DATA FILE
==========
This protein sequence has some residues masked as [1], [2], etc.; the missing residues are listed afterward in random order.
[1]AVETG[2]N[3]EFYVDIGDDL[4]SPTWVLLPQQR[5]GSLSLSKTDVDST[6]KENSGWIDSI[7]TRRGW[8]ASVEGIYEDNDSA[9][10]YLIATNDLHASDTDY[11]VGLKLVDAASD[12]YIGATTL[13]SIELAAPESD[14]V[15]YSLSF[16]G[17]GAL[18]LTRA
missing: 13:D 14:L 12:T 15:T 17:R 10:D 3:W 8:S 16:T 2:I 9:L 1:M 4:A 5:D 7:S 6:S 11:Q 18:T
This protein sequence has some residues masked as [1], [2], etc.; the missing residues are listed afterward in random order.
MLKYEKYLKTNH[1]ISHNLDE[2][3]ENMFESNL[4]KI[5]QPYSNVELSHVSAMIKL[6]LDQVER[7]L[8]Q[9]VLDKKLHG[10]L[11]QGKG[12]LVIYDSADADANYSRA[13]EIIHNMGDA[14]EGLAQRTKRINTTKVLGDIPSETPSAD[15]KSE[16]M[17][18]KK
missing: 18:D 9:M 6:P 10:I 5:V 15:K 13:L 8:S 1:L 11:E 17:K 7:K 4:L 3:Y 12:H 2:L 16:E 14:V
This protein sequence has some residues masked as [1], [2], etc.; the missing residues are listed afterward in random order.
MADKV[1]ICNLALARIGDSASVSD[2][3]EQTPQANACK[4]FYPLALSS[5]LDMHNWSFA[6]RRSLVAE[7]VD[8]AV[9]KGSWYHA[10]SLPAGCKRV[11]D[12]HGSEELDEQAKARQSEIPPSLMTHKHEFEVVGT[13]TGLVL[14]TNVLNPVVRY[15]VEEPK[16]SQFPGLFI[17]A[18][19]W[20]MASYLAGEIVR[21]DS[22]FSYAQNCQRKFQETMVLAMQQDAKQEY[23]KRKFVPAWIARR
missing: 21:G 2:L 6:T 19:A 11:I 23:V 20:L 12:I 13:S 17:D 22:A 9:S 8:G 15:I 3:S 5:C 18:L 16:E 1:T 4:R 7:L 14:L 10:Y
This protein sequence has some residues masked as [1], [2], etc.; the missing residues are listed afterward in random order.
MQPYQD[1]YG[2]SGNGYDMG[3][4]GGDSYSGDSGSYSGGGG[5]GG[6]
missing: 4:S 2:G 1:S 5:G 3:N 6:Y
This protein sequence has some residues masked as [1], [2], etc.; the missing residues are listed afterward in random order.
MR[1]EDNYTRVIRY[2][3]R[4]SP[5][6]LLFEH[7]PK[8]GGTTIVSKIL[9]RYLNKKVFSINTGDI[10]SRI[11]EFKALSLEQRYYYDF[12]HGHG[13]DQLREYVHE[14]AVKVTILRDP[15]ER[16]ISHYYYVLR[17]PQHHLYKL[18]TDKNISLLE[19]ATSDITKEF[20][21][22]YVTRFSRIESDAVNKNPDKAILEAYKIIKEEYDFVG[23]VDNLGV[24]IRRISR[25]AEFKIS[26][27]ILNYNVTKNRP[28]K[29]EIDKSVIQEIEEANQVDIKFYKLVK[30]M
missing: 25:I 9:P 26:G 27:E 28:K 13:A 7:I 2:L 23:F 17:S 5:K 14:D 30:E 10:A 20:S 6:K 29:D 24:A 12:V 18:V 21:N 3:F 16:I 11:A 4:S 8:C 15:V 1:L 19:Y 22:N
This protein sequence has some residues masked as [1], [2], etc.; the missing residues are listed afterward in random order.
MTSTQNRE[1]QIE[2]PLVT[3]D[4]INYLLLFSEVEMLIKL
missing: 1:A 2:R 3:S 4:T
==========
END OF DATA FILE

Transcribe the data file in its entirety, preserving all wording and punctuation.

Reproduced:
This protein sequence has some residues masked as [1], [2], etc.; the missing residues are listed afterward in random order.
[1]AVETG[2]N[3]EFYVDIGDDL[4]SPTWVLLPQQR[5]GSLSLSKTDVDST[6]KENSGWIDSI[7]TRRGW[8]ASVEGIYEDNDSA[9][10]YLIATNDLHASDTDY[11]VGLKLVDAASD[12]YIGATTL[13]SIELAAPESD[14]V[15]YSLSF[16]G[17]GAL[18]LTRA
missing: 13:D 14:L 12:T 15:T 17:R 10:D 3:W 8:S 16:T 2:I 9:L 1:M 4:A 5:D 7:S 6:S 11:Q 18:T
This protein sequence has some residues masked as [1], [2], etc.; the missing residues are listed afterward in random order.
MLKYEKYLKTNH[1]ISHNLDE[2][3]ENMFESNL[4]KI[5]QPYSNVELSHVSAMIKL[6]LDQVER[7]L[8]Q[9]VLDKKLHG[10]L[11]QGKG[12]LVIYDSADADANYSRA[13]EIIHNMGDA[14]EGLAQRTKRINTTKVLGDIPSETPSAD[15]KSE[16]M[17][18]KK
missing: 18:D 9:M 6:P 10:I 5:V 15:K 13:L 8:S 1:L 11:E 17:K 7:K 4:L 3:Y 12:H 2:L 16:E 14:V
This protein sequence has some residues masked as [1], [2], etc.; the missing residues are listed afterward in random order.
MADKV[1]ICNLALARIGDSASVSD[2][3]EQTPQANACK[4]FYPLALSS[5]LDMHNWSFA[6]RRSLVAE[7]VD[8]AV[9]KGSWYHA[10]SLPAGCKRV[11]D[12]HGSEELDEQAKARQSEIPPSLMTHKHEFEVVGT[13]TGLVL[14]TNVLNPVVRY[15]VEEPK[16]SQFPGLFI[17]A[18][19]W[20]MASYLAGEIVR[21]DS[22]FSYAQNCQRKFQETMVLAMQQDAKQEY[23]KRKFVPAWIARR
missing: 21:G 2:L 6:T 19:A 11:I 23:V 20:L 12:I 13:S 17:D 22:A 9:S 8:G 15:I 3:S 5:C 18:L 16:E 1:T 4:R 7:L 14:L 10:Y
This protein sequence has some residues masked as [1], [2], etc.; the missing residues are listed afterward in random order.
MQPYQD[1]YG[2]SGNGYDMG[3][4]GGDSYSGDSGSYSGGGG[5]GG[6]
missing: 4:S 2:G 1:S 5:G 3:N 6:Y
This protein sequence has some residues masked as [1], [2], etc.; the missing residues are listed afterward in random order.
MR[1]EDNYTRVIRY[2][3]R[4]SP[5][6]LLFEH[7]PK[8]GGTTIVSKIL[9]RYLNKKVFSINTGDI[10]SRI[11]EFKALSLEQRYYYDF[12]HGHG[13]DQLREYVHE[14]AVKVTILRDP[15]ER[16]ISHYYYVLR[17]PQHHLYKL[18]TDKNISLLE[19]ATSDITKEF[20][21][22]YVTRFSRIESDAVNKNPDKAILEAYKIIKEEYDFVG[23]VDNLGV[24]IRRISR[25]AEFKIS[26][27]ILNYNVTKNRP[28]K[29]EIDKSVIQEIEEANQVDIKFYKLVK[30]M
missing: 25:I 9:P 26:G 27:E 28:K 13:A 7:I 2:L 23:F 17:S 5:K 14:D 30:E 10:A 20:S 6:K 29:D 24:A 12:V 18:V 21:N 3:F 16:I 11:A 4:S 8:C 15:V 1:L 19:Y 22:N
This protein sequence has some residues masked as [1], [2], etc.; the missing residues are listed afterward in random order.
MTSTQNRE[1]QIE[2]PLVT[3]D[4]INYLLLFSEVEMLIKL
missing: 1:A 2:R 3:S 4:T